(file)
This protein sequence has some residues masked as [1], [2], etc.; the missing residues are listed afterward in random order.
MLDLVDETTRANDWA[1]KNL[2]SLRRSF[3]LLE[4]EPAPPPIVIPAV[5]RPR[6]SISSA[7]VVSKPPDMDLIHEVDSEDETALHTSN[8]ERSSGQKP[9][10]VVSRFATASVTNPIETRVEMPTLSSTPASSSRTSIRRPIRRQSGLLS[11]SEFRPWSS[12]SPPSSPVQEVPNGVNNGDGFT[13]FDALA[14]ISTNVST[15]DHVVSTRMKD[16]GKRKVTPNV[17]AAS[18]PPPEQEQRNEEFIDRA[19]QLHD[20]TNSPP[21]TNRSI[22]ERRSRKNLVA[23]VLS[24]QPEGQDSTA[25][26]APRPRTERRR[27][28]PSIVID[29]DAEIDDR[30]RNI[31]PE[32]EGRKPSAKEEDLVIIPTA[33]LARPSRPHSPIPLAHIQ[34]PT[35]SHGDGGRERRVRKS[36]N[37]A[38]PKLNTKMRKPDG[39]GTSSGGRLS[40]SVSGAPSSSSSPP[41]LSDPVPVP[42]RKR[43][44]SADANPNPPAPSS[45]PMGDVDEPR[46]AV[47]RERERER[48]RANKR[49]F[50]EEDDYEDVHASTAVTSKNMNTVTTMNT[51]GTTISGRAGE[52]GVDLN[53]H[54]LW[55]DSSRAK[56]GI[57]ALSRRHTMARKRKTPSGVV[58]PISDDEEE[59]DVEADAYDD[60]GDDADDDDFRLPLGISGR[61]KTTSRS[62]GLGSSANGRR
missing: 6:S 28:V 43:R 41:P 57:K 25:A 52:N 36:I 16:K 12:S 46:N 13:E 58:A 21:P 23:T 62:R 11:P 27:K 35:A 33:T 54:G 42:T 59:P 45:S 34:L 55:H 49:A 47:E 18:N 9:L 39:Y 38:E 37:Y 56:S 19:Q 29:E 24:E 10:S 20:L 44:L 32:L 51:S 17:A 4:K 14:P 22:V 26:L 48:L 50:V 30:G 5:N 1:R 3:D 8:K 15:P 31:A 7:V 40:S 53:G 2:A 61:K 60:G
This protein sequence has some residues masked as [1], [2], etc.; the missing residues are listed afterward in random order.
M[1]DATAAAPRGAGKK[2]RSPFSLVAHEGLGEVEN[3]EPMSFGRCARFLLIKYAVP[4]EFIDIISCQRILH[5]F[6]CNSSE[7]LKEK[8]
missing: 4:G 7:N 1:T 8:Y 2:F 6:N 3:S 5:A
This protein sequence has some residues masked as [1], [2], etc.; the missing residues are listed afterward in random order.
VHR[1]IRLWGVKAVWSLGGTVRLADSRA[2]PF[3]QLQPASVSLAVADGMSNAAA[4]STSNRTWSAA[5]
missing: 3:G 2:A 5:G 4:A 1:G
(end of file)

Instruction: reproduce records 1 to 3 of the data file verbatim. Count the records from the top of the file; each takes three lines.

This protein sequence has some residues masked as [1], [2], etc.; the missing residues are listed afterward in random order.
MLDLVDETTRANDWA[1]KNL[2]SLRRSF[3]LLE[4]EPAPPPIVIPAV[5]RPR[6]SISSA[7]VVSKPPDMDLIHEVDSEDETALHTSN[8]ERSSGQKP[9][10]VVSRFATASVTNPIETRVEMPTLSSTPASSSRTSIRRPIRRQSGLLS[11]SEFRPWSS[12]SPPSSPVQEVPNGVNNGDGFT[13]FDALA[14]ISTNVST[15]DHVVSTRMKD[16]GKRKVTPNV[17]AAS[18]PPPEQEQRNEEFIDRA[19]QLHD[20]TNSPP[21]TNRSI[22]ERRSRKNLVA[23]VLS[24]QPEGQDSTA[25][26]APRPRTERRR[27][28]PSIVID[29]DAEIDDR[30]RNI[31]PE[32]EGRKPSAKEEDLVIIPTA[33]LARPSRPHSPIPLAHIQ[34]PT[35]SHGDGGRERRVRKS[36]N[37]A[38]PKLNTKMRKPDG[39]GTSSGGRLS[40]SVSGAPSSSSSPP[41]LSDPVPVP[42]RKR[43][44]SADANPNPPAPSS[45]PMGDVDEPR[46]AV[47]RERERER[48]RANKR[49]F[50]EEDDYEDVHASTAVTSKNMNTVTTMNT[51]GTTISGRAGE[52]GVDLN[53]H[54]LW[55]DSSRAK[56]GI[57]ALSRRHTMARKRKTPSGVV[58]PISDDEEE[59]DVEADAYDD[60]GDDADDDDFRLPLGISGR[61]KTTSRS[62]GLGSSANGRR
missing: 6:S 28:V 43:R 41:P 57:K 25:A 52:N 36:I 16:K 12:S 46:N 13:E 58:A 21:P 23:T 62:R 11:P 27:K 35:A 33:T 54:G 42:T 59:P 45:S 34:L 55:H 49:A 47:E 18:N 9:L 39:Y 38:E 37:Y 56:S 19:Q 29:E 24:E 10:S 20:L 44:L 32:L 51:S 17:A 4:K 14:P 22:V 26:L 48:L 50:V 30:G 5:N 1:R 3:D 8:K 15:P 31:A 7:V 40:S 53:G 2:A 61:K 60:G
This protein sequence has some residues masked as [1], [2], etc.; the missing residues are listed afterward in random order.
M[1]DATAAAPRGAGKK[2]RSPFSLVAHEGLGEVEN[3]EPMSFGRCARFLLIKYAVP[4]EFIDIISCQRILH[5]F[6]CNSSE[7]LKEK[8]
missing: 4:G 7:N 1:T 8:Y 2:F 6:N 3:S 5:A
This protein sequence has some residues masked as [1], [2], etc.; the missing residues are listed afterward in random order.
VHR[1]IRLWGVKAVWSLGGTVRLADSRA[2]PF[3]QLQPASVSLAVADGMSNAAA[4]STSNRTWSAA[5]
missing: 3:G 2:A 5:G 4:A 1:G